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Re: 2014: Illinois, Missouri, and the Smokies

Post by chris_mcmartin » January 9th, 2015, 7:22 pm

Were those collareds in IL?

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IllinoisGuy
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Re: 2014: Illinois, Missouri, and the Smokies

Post by IllinoisGuy » January 9th, 2015, 7:53 pm

Eastern Missouri.

NACairns
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Re: 2014: Illinois, Missouri, and the Smokies

Post by NACairns » January 9th, 2015, 9:21 pm

Great photos all round but that stinkpot shot is outstanding.

Soro
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Re: 2014: Illinois, Missouri, and the Smokies

Post by Soro » January 10th, 2015, 7:50 am

Great stuff Edward! I think my favorite shots are your prairie kingsnakes. Those look great! I'm looking forward to next year!

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Mike Pingleton
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Re: 2014: Illinois, Missouri, and the Smokies

Post by Mike Pingleton » January 10th, 2015, 11:24 am

Great post, Edward! Excellent photos.

I also have to go with the PKs as my favorites.

-Mike

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IllinoisGuy
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Re: 2014: Illinois, Missouri, and the Smokies

Post by IllinoisGuy » January 10th, 2015, 2:11 pm

Thanks guys, nothing beats a handsome calligaster!

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Soopaman
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Re: 2014: Illinois, Missouri, and the Smokies

Post by Soopaman » January 11th, 2015, 10:03 am

Excellent stuff, Edward. Glad to see someone else appreciating the majesty of calligaster as much as I do! I love the variety you have in that field. I hope to see some Illinois callies one day.

BeMoreAssertive
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Re: 2014: Illinois, Missouri, and the Smokies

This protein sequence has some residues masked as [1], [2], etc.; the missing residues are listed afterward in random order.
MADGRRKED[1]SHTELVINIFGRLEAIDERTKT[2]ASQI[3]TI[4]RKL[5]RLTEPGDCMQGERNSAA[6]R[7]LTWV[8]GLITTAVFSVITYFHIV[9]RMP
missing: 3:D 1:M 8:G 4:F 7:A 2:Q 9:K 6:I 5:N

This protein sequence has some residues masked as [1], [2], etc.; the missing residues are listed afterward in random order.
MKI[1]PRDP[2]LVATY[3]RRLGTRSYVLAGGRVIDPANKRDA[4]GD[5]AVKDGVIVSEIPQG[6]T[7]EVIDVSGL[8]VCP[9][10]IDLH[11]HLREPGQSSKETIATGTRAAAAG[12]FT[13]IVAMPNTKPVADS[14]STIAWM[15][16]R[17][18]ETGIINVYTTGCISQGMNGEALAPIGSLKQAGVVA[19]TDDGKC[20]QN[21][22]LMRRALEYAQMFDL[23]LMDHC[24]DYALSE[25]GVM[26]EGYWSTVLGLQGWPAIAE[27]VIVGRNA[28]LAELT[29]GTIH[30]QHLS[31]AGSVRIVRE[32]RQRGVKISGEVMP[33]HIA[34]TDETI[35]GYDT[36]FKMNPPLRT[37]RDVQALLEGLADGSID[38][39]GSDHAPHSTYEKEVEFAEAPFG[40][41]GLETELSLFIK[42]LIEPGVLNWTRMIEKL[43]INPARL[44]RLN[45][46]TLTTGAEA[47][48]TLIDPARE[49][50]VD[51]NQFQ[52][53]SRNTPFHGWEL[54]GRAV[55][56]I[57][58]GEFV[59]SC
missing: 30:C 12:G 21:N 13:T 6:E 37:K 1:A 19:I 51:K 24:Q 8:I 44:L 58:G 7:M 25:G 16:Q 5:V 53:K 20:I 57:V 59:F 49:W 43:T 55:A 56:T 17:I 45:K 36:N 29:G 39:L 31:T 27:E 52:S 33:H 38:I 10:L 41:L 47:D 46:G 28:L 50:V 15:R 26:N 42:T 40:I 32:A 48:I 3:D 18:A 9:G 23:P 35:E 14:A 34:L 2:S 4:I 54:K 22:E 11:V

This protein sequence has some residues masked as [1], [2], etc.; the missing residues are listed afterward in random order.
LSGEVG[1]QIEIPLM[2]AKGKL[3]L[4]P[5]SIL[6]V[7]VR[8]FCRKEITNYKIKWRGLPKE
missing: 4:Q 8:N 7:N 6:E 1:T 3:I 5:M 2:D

Post by BeMoreAssertive » January 11th, 2015, 2:15 pm

Nice stuff, I love those stinkpots perched on top of this emergent sticks.

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walk-about
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Re: 2014: Illinois, Missouri, and the Smokies

Post by walk-about » January 11th, 2015, 11:16 pm

Edward - What a phenomenal post with such beautifully captured images. That first Yellowbelly Water is such a perfect capture. Prairie king shots really show a good diversity of patterns and contrast. Easily my favorite pic though is the shot of the side-by-side Broadhead skink twosome. Thanks for posting.

Dave

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justinm
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Re: 2014: Illinois, Missouri, and the Smokies

Post by justinm » January 12th, 2015, 10:56 am

Wow, this was an awesome post. Thanks for sharing all this good stuff.

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Berkeley Boone
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Re: 2014: Illinois, Missouri, and the Smokies

Post by Berkeley Boone » January 16th, 2015, 8:04 am

NACairns wrote:Great photos all round but that stinkpot shot is outstanding.
Couldn't agree more. I really liked those scenery shots in the Smokies as well. nicely done!

--Berkeley

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Brian Willey
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Re: 2014: Illinois, Missouri, and the Smokies

Post by Brian Willey » January 16th, 2015, 12:05 pm

Fantastic shots! I always enjoy seeing the local stuff posted, especially when the images look so good!